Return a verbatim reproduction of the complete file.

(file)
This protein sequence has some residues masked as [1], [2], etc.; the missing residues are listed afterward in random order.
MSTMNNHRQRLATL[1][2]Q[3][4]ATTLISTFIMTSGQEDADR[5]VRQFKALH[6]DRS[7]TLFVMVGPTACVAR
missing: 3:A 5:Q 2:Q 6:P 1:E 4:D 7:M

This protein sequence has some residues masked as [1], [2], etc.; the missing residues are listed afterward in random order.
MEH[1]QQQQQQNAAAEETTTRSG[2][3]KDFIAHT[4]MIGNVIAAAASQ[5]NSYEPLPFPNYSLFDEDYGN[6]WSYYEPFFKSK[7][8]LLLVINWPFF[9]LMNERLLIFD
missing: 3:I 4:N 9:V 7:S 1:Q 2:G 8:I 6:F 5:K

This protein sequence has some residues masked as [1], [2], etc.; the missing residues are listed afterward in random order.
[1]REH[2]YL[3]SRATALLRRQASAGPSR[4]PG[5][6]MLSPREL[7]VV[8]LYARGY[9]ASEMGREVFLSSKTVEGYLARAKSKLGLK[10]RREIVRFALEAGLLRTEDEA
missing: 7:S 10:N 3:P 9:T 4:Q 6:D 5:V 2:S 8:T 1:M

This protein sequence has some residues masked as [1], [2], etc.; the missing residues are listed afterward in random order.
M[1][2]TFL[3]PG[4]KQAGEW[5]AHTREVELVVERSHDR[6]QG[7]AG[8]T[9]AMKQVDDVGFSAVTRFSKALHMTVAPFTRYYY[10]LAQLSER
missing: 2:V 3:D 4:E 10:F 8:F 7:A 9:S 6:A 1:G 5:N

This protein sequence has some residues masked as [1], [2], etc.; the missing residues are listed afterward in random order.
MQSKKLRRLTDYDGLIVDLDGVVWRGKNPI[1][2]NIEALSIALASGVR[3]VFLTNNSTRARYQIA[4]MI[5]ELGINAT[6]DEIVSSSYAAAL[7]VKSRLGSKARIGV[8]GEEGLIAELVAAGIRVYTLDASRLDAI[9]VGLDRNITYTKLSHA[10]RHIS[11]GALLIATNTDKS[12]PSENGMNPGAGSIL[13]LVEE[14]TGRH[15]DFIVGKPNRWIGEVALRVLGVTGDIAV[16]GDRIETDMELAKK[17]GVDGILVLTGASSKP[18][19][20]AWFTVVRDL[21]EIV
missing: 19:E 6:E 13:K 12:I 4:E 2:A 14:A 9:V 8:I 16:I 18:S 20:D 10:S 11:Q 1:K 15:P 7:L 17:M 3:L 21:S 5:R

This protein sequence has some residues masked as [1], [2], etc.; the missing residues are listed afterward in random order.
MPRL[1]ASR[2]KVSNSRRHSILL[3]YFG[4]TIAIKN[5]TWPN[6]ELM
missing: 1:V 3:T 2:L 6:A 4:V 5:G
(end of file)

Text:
This protein sequence has some residues masked as [1], [2], etc.; the missing residues are listed afterward in random order.
MSTMNNHRQRLATL[1][2]Q[3][4]ATTLISTFIMTSGQEDADR[5]VRQFKALH[6]DRS[7]TLFVMVGPTACVAR
missing: 3:A 5:Q 2:Q 6:P 1:E 4:D 7:M

This protein sequence has some residues masked as [1], [2], etc.; the missing residues are listed afterward in random order.
MEH[1]QQQQQQNAAAEETTTRSG[2][3]KDFIAHT[4]MIGNVIAAAASQ[5]NSYEPLPFPNYSLFDEDYGN[6]WSYYEPFFKSK[7][8]LLLVINWPFF[9]LMNERLLIFD
missing: 3:I 4:N 9:V 7:S 1:Q 2:G 8:I 6:F 5:K

This protein sequence has some residues masked as [1], [2], etc.; the missing residues are listed afterward in random order.
[1]REH[2]YL[3]SRATALLRRQASAGPSR[4]PG[5][6]MLSPREL[7]VV[8]LYARGY[9]ASEMGREVFLSSKTVEGYLARAKSKLGLK[10]RREIVRFALEAGLLRTEDEA
missing: 7:S 10:N 3:P 9:T 4:Q 6:D 5:V 2:S 8:T 1:M

This protein sequence has some residues masked as [1], [2], etc.; the missing residues are listed afterward in random order.
M[1][2]TFL[3]PG[4]KQAGEW[5]AHTREVELVVERSHDR[6]QG[7]AG[8]T[9]AMKQVDDVGFSAVTRFSKALHMTVAPFTRYYY[10]LAQLSER
missing: 2:V 3:D 4:E 10:F 8:F 7:A 9:S 6:A 1:G 5:N

This protein sequence has some residues masked as [1], [2], etc.; the missing residues are listed afterward in random order.
MQSKKLRRLTDYDGLIVDLDGVVWRGKNPI[1][2]NIEALSIALASGVR[3]VFLTNNSTRARYQIA[4]MI[5]ELGINAT[6]DEIVSSSYAAAL[7]VKSRLGSKARIGV[8]GEEGLIAELVAAGIRVYTLDASRLDAI[9]VGLDRNITYTKLSHA[10]RHIS[11]GALLIATNTDKS[12]PSENGMNPGAGSIL[13]LVEE[14]TGRH[15]DFIVGKPNRWIGEVALRVLGVTGDIAV[16]GDRIETDMELAKK[17]GVDGILVLTGASSKP[18][19][20]AWFTVVRDL[21]EIV
missing: 19:E 6:E 13:K 12:I 4:E 2:A 14:A 9:V 8:I 16:I 18:S 20:D 10:S 11:Q 1:K 15:P 7:L 17:M 3:L 21:S 5:R

This protein sequence has some residues masked as [1], [2], etc.; the missing residues are listed afterward in random order.
MPRL[1]ASR[2]KVSNSRRHSILL[3]YFG[4]TIAIKN[5]TWPN[6]ELM
missing: 1:V 3:T 2:L 6:A 4:V 5:G